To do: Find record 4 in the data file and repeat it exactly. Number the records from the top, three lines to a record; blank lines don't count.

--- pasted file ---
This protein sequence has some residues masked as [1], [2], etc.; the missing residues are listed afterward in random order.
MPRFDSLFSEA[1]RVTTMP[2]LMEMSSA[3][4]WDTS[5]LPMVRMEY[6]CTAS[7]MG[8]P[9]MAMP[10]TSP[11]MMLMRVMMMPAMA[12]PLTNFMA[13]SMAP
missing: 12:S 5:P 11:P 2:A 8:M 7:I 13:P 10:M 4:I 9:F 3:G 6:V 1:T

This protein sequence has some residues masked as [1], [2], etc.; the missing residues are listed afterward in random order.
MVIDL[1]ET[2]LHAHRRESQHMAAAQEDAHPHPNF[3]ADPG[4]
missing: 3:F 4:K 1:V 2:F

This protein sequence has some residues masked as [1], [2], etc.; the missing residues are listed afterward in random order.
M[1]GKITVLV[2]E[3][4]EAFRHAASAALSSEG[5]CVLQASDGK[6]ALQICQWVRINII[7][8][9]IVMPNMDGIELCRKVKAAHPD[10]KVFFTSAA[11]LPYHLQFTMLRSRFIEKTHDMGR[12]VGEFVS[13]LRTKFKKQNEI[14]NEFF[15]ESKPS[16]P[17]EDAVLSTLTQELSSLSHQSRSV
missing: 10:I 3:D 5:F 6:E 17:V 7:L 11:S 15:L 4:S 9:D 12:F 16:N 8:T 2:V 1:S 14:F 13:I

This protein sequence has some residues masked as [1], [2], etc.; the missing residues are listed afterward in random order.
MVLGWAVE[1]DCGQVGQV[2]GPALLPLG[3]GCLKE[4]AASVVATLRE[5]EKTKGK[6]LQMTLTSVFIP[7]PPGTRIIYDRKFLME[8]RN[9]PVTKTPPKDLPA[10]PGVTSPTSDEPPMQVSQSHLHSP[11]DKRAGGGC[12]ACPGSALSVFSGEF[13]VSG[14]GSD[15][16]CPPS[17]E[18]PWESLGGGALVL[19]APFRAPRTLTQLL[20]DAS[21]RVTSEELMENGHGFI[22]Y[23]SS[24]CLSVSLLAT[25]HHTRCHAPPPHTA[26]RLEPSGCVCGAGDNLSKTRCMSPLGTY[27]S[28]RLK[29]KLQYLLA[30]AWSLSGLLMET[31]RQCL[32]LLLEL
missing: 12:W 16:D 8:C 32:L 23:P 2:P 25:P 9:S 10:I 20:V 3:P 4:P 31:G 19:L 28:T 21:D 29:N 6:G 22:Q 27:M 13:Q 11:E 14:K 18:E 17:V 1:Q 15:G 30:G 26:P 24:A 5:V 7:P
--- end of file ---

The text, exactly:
This protein sequence has some residues masked as [1], [2], etc.; the missing residues are listed afterward in random order.
MVLGWAVE[1]DCGQVGQV[2]GPALLPLG[3]GCLKE[4]AASVVATLRE[5]EKTKGK[6]LQMTLTSVFIP[7]PPGTRIIYDRKFLME[8]RN[9]PVTKTPPKDLPA[10]PGVTSPTSDEPPMQVSQSHLHSP[11]DKRAGGGC[12]ACPGSALSVFSGEF[13]VSG[14]GSD[15][16]CPPS[17]E[18]PWESLGGGALVL[19]APFRAPRTLTQLL[20]DAS[21]RVTSEELMENGHGFI[22]Y[23]SS[24]CLSVSLLAT[25]HHTRCHAPPPHTA[26]RLEPSGCVCGAGDNLSKTRCMSPLGTY[27]S[28]RLK[29]KLQYLLA[30]AWSLSGLLMET[31]RQCL[32]LLLEL
missing: 12:W 16:D 8:C 32:L 23:P 2:P 25:P 9:S 10:I 20:V 3:P 4:P 31:G 19:L 28:T 21:D 29:N 6:G 22:Q 27:M 13:Q 11:E 14:K 18:E 17:V 1:Q 15:G 30:G 26:P 24:A 5:V 7:P